Project Details

Description

This study addresses the complex phenomenon of overtourism in the European Union.

By focusing on a set of case studies, the study reports on overtourism indicators, discusses management approaches implemented within different destinations and assesses policy responses.

It concludes that a common set of indicators cannot be defined because of the complex causes and effects of overtourism. Avoiding overtourism requires custom-made policies in cooperation between destinations' stakeholders and policymakers.

Key findings

Overtourism describes the situation in which the impact of tourism, at certain times and in certain locations, exceeds physical, ecological, social, economic, psychological, and/or political capacity thresholds.

Findings from this study suggest that the most relevant indicators for overtourism are:

• tourism density (bed-nights per km2) and intensity (bed-nights per resident);
• the share of Airbnb bed capacity of the combined Airbnb and booking.com bed capacity1;
• the share of tourism in regional Gross Domestic Product (GDP);
• air travel intensity (arrivals by air divided by number of residents); and •closeness to airport, cruise ports and UNESCO World Heritage Sites.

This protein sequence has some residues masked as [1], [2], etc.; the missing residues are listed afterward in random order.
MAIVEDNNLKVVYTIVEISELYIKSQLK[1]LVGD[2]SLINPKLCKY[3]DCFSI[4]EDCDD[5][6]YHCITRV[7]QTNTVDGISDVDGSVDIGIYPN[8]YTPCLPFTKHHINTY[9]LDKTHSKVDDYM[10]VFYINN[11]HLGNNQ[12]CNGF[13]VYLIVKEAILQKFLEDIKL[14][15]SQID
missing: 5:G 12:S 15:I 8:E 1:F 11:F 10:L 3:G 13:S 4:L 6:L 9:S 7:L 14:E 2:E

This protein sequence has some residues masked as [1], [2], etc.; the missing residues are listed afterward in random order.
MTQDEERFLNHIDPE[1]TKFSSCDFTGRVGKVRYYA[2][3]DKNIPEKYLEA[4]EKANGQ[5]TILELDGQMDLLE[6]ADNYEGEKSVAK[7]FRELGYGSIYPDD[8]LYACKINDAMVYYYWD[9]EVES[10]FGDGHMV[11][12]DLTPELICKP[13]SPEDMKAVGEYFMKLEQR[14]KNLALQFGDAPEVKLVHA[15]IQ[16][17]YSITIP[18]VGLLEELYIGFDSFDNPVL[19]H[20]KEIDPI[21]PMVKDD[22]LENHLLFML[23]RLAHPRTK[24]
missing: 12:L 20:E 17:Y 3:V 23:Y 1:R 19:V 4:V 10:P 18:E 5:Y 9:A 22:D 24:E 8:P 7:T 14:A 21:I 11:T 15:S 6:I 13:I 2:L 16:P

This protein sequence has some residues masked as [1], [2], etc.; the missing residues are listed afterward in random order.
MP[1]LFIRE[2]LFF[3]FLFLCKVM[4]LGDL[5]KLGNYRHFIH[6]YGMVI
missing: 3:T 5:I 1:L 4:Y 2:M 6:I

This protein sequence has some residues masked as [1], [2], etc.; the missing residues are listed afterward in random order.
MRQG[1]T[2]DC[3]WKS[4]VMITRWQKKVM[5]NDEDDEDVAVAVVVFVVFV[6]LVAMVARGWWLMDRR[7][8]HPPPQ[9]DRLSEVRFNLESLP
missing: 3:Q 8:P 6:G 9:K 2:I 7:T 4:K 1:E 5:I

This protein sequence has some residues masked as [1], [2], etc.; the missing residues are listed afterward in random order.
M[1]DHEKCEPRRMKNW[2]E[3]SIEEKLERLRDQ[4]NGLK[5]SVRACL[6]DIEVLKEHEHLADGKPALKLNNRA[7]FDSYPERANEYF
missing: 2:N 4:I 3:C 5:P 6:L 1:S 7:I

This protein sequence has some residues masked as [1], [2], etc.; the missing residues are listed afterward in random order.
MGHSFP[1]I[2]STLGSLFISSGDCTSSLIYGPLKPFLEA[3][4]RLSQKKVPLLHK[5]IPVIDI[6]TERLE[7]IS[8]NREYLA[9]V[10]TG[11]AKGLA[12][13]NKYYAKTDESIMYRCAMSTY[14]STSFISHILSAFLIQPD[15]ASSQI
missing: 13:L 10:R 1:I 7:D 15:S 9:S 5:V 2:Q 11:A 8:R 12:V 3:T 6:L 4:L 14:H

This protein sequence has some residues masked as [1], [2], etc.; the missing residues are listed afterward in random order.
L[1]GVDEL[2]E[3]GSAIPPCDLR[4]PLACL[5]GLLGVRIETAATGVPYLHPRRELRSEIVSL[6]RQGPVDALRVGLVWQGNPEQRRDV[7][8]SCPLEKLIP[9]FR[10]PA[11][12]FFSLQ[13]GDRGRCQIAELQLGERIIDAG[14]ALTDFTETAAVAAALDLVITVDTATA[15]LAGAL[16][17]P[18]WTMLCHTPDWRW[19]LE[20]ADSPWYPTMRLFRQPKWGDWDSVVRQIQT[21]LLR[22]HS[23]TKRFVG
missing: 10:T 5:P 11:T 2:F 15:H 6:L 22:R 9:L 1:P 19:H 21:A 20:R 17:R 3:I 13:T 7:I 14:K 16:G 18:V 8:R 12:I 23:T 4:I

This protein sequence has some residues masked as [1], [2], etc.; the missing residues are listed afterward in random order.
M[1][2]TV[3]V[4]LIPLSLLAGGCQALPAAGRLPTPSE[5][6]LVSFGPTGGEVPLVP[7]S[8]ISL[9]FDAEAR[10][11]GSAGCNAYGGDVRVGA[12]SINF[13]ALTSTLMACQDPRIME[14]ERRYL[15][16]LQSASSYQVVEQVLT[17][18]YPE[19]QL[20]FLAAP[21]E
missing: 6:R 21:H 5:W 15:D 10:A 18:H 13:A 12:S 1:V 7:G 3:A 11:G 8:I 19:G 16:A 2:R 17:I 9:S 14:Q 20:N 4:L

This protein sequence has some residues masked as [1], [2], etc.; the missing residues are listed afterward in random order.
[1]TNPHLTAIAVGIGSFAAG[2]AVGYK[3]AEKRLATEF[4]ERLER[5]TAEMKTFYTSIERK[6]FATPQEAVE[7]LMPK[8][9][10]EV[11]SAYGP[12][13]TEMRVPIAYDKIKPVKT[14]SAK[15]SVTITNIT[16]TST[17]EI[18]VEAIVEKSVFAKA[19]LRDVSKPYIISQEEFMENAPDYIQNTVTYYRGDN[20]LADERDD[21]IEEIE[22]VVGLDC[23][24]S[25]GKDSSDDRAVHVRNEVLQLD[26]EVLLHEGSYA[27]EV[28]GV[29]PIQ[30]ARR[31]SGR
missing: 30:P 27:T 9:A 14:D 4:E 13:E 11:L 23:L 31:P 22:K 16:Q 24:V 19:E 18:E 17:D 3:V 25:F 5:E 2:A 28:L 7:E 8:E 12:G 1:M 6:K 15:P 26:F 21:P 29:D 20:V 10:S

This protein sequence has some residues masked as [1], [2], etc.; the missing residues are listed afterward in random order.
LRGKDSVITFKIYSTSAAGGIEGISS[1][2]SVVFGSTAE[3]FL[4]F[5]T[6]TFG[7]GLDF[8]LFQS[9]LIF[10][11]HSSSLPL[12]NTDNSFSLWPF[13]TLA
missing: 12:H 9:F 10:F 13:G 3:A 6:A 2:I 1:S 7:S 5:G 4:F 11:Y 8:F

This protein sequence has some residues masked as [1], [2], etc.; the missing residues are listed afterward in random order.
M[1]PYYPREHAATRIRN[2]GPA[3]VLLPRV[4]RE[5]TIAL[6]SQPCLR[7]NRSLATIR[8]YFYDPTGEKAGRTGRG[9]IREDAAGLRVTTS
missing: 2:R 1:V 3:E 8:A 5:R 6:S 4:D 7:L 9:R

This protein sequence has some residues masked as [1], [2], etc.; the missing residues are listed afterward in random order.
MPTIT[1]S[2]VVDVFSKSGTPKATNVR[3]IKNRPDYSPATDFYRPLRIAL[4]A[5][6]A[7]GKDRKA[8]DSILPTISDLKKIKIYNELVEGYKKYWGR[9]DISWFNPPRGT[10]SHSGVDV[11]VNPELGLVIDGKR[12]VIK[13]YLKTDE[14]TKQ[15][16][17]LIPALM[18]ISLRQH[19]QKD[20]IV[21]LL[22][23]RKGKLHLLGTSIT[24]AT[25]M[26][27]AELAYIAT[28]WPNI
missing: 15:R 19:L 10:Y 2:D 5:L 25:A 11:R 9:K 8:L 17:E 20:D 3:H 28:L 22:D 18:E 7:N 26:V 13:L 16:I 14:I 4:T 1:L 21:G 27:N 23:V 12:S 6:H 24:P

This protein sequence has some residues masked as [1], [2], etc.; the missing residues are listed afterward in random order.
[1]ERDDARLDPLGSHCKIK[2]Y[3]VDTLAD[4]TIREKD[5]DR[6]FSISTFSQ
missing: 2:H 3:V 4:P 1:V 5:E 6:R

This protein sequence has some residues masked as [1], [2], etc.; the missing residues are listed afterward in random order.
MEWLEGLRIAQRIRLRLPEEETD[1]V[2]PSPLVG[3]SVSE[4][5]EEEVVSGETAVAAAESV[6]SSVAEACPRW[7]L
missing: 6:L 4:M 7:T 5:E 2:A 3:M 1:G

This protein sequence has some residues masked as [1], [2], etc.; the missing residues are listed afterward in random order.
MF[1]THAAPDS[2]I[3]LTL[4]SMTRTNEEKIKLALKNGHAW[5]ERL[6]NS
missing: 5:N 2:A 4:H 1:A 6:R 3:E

Key recommendations to the TRAN Committee include:

•To recommend to conduct a more systematic research on the overtourism issue including also rural types of destinations, as well as coasts and islands, and natural and cultural heritage.
• To advocate commencing data collection, at NUTS 3 level, on the number of tourists and day-visitors, Airbnb and other new forms of accommodation and transport mode shares.
• To initiate debates on tourism growth within destinations, with the goal for destinations to put greater emphasis on qualitative elements of tourism development (profitability; local employment, fair pay rates) rather than continued arrival growth.
• To establish a discussion on governance of sharing economy platforms, such as Airbnb, as entities largely outside the control of destinations and policymakers, yet channelling significant financial resource flows from destinations.
• To involve stakeholders and particularly residents in tourism planning and development processes on a regular basis in all destinations.
• To support monitoring the ‘sentiments’ of both tourists, hosts and (other) residents in order to have an early warning of the psychological and social forms of overtourism developing.
• To encourage creation of a cross-EU ‘Task Force on overtourism’. The Task Force should report to the European Commission (EC), provide management recommendations emerging from a constructive dialogue between all parties involved, and develop a monitoring system to detect the causes and impacts of overtourism. This EU-wide Task Force could be a useful benchmark model to be implemented at the destination level.
StatusFinished
Effective start/end date1/09/1828/02/19

Keywords

  • Overtourism
  • European Parliament
  • TRAN Committee